Allan was surprisingly awesome as well. Playing Ciri, the lion cub of Cintra is a great task as she too has a lot she goes through to find Geralt. She plays the young and naive princess very convincingly and she keeps up with the character’s demand for a range of emotions as the story progresses.

The supporting cast throughout the 8 episodes has also done a phenomenal job. Some of the more prominent performances were by Joey Batey as Jaskier the Bard, MyAnna Buring as Tissaia, Jodhi May as Queen Calanthe, Adam Levy as Mousesack and Eamon Farren as Cahir.

The Witcher review: An epic tale of monsters, magic and destiny 1
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There are endless positives to choose from but firstly, it has to be the writing and direction. Creator Lauren Schmidt Hissrich has made sure that her directors and a long list of writers have done a fantastic job.

Geralt’s is beautifully crafted and Yennefer and Ciri are prime examples of how to write powerful and positive female characters. The narrative is tightly woven and everyone’s presence has a purpose. Secondly, the fantasy genre requires a lot of VFX and CGI which is at its a game in The Witcher.

Not a single frame feels fake and all the magical and unreal elements blend seamlessly into the real ones. The monsters which are an essential part of the lore are brilliantly done. Some of them are genuinely terrifying.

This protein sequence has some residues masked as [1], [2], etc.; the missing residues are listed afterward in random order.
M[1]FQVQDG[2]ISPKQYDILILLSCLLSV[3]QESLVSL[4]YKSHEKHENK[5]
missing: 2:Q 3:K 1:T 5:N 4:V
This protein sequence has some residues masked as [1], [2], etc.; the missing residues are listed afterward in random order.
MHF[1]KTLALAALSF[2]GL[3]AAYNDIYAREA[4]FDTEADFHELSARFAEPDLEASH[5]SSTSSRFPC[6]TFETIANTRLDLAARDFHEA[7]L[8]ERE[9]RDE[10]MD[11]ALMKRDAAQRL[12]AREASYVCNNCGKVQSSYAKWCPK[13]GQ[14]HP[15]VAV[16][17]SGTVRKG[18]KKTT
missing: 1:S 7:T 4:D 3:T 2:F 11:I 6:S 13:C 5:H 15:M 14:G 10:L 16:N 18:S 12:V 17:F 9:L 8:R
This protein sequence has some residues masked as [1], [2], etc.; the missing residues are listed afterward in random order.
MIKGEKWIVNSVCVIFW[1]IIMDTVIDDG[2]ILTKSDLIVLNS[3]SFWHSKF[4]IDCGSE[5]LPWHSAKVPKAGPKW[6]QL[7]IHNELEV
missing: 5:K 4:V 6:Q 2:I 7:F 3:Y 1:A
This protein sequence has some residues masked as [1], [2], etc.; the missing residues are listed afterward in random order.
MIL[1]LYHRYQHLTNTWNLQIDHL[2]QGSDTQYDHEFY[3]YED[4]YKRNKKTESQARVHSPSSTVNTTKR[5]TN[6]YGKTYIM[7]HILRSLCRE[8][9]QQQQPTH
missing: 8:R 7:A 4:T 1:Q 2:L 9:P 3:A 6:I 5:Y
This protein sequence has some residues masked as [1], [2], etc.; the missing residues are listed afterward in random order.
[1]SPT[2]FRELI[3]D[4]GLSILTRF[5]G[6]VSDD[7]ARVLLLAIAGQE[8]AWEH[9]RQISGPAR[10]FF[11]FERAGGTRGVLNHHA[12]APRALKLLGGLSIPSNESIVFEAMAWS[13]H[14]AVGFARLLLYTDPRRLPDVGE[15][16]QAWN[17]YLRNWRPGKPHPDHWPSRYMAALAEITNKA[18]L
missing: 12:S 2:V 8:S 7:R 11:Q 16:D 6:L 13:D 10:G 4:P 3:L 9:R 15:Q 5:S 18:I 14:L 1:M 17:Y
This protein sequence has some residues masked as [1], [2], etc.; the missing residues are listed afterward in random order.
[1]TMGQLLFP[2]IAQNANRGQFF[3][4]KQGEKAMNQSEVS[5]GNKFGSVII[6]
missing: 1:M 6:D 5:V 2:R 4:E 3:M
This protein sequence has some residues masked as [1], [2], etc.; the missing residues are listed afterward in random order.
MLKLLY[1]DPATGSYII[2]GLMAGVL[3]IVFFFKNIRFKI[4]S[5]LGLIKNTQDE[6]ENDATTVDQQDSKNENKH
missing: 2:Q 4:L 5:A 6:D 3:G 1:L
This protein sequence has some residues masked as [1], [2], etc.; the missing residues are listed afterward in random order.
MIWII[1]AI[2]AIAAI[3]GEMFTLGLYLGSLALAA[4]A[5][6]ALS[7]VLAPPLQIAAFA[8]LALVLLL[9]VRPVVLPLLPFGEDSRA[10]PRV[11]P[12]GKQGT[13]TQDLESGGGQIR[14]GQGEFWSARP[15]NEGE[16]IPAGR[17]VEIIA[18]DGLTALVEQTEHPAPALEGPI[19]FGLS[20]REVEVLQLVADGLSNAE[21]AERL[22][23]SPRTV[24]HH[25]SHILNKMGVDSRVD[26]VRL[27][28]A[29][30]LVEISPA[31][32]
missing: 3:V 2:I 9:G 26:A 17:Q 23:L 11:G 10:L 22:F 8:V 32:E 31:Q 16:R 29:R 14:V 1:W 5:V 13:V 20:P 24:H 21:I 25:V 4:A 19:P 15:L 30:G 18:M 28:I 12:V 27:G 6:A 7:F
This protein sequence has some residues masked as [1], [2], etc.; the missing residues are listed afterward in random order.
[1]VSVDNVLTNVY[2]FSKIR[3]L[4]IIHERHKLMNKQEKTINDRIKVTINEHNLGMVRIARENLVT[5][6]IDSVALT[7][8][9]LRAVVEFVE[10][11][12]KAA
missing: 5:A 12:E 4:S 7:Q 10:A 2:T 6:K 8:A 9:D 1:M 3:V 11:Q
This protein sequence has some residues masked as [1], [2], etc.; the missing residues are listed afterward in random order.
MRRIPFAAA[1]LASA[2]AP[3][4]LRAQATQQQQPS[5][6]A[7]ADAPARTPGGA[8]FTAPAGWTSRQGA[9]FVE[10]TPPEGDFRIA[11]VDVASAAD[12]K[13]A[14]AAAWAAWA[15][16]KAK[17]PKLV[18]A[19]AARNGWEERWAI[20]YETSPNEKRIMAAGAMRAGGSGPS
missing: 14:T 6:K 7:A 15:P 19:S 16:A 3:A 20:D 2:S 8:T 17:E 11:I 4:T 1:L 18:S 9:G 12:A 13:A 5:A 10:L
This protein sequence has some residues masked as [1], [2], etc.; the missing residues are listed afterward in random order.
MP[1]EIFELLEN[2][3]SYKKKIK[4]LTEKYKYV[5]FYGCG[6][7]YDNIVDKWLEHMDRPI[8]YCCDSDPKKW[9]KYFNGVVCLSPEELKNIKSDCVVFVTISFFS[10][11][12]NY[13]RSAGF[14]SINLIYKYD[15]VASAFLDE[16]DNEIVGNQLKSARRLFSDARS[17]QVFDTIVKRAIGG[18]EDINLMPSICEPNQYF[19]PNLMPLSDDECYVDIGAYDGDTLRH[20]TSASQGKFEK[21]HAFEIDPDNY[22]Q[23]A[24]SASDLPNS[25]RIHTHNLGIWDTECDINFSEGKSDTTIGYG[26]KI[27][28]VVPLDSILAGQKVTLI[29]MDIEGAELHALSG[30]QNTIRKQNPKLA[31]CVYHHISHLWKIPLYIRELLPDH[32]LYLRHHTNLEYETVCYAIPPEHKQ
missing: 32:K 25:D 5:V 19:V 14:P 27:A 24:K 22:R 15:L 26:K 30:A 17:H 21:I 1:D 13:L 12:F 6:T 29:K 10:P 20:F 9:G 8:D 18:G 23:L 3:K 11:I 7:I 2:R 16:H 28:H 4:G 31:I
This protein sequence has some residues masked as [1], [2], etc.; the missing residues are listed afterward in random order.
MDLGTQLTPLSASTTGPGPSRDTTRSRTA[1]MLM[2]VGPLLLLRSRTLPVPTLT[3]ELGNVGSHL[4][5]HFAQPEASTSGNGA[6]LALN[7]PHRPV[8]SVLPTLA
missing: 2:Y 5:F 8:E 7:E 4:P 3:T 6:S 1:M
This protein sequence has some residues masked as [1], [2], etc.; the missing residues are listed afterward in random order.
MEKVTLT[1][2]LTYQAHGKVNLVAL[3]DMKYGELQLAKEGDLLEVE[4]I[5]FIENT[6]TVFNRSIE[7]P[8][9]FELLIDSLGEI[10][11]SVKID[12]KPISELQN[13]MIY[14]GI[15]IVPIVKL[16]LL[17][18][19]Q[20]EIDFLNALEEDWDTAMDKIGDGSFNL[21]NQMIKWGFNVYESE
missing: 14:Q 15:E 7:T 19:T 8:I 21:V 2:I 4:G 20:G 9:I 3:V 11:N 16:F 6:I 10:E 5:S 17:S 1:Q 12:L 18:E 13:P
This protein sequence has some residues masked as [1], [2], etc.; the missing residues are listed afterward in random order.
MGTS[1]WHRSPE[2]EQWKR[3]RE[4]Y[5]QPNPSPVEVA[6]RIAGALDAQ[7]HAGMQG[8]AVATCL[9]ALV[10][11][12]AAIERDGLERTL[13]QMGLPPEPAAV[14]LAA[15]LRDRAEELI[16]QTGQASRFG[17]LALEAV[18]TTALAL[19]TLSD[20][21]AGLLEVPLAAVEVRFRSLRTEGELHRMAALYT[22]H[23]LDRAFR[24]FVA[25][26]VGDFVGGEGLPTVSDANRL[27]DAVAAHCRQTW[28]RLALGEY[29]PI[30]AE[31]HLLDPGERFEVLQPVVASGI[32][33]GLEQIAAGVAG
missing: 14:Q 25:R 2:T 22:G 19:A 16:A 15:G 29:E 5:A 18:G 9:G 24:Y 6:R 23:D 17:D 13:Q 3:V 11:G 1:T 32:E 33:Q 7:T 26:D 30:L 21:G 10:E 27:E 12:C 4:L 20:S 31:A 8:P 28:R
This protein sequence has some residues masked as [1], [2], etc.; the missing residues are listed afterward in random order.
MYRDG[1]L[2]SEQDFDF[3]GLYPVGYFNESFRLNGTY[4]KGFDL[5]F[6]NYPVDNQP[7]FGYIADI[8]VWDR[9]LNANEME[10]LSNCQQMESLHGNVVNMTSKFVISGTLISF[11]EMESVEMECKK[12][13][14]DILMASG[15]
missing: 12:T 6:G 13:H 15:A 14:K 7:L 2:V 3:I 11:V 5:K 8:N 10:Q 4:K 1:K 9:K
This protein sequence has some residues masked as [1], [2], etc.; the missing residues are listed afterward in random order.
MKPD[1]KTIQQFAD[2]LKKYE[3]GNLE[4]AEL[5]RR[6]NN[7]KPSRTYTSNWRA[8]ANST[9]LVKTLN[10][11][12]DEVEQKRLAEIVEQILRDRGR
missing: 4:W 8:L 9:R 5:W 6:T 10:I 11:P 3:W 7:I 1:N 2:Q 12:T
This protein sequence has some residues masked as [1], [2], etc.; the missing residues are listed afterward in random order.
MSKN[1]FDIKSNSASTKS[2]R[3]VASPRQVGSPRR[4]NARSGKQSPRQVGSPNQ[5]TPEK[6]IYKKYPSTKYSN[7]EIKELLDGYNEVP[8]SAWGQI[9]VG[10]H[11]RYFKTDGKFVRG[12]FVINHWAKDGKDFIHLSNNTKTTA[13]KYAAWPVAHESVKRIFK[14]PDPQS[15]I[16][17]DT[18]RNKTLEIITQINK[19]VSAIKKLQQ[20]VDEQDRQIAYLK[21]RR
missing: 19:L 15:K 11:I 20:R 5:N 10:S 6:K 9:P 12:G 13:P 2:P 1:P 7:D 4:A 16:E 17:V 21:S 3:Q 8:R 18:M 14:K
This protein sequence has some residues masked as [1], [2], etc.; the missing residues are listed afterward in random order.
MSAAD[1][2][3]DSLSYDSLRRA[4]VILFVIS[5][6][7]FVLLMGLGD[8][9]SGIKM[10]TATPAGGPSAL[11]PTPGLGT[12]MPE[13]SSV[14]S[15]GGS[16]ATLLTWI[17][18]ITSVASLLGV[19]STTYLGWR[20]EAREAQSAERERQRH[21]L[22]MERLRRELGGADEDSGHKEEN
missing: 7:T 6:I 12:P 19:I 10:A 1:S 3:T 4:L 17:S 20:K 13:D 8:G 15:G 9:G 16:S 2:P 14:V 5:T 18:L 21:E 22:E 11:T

Which also brings me to the makeup and costumes which were fantastic. The different coloured contact lenses could have been very distracting but it was surprising to see that they worked well especially in Cavill’s case.

The music is another aspect of The Witcher that just takes the cake. Sonya Belousova and Giona Ostinelli have done a remarkable job in producing some of the finest OSTs and BGM for the series which adds more soul into it.

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Now presenting, a Jaskier original composition ?

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Even though it is a great addition to entertainment, The Witcher is not perfect. The first problem I had with it is that the plot focuses on destiny a lot. The theme of fate and destiny forms a major part of the narrative which is great, but every character mentioning it every 10 minutes gets very repetitive.

Another problem I faced was with recognising the different time periods in every character’s narrative. You would think that all events are occurring simultaneously as there are no indicators mentioning otherwise. It takes a lot of concentration to follow sometimes. I had moments where I had to pause and rewind to fully understand what had happened.

Another tiny nitpick would be its pacing. Sometimes, it just drags a little bit and the flow breaks a little bit.

Worth It?

Without a doubt it is worth it. The Witcher is a breath of fresh air with some of the finest work by a lot of talented artists. It has the potential to take away those Game of Thrones blues with a sprinkle of a lot more beasts, sword fighting and a great story which also ends with a cliffhanger. Season 2 cannot get here soon enough.

Also Read: Marriage Story review: A heart-wrenching story of love coming undone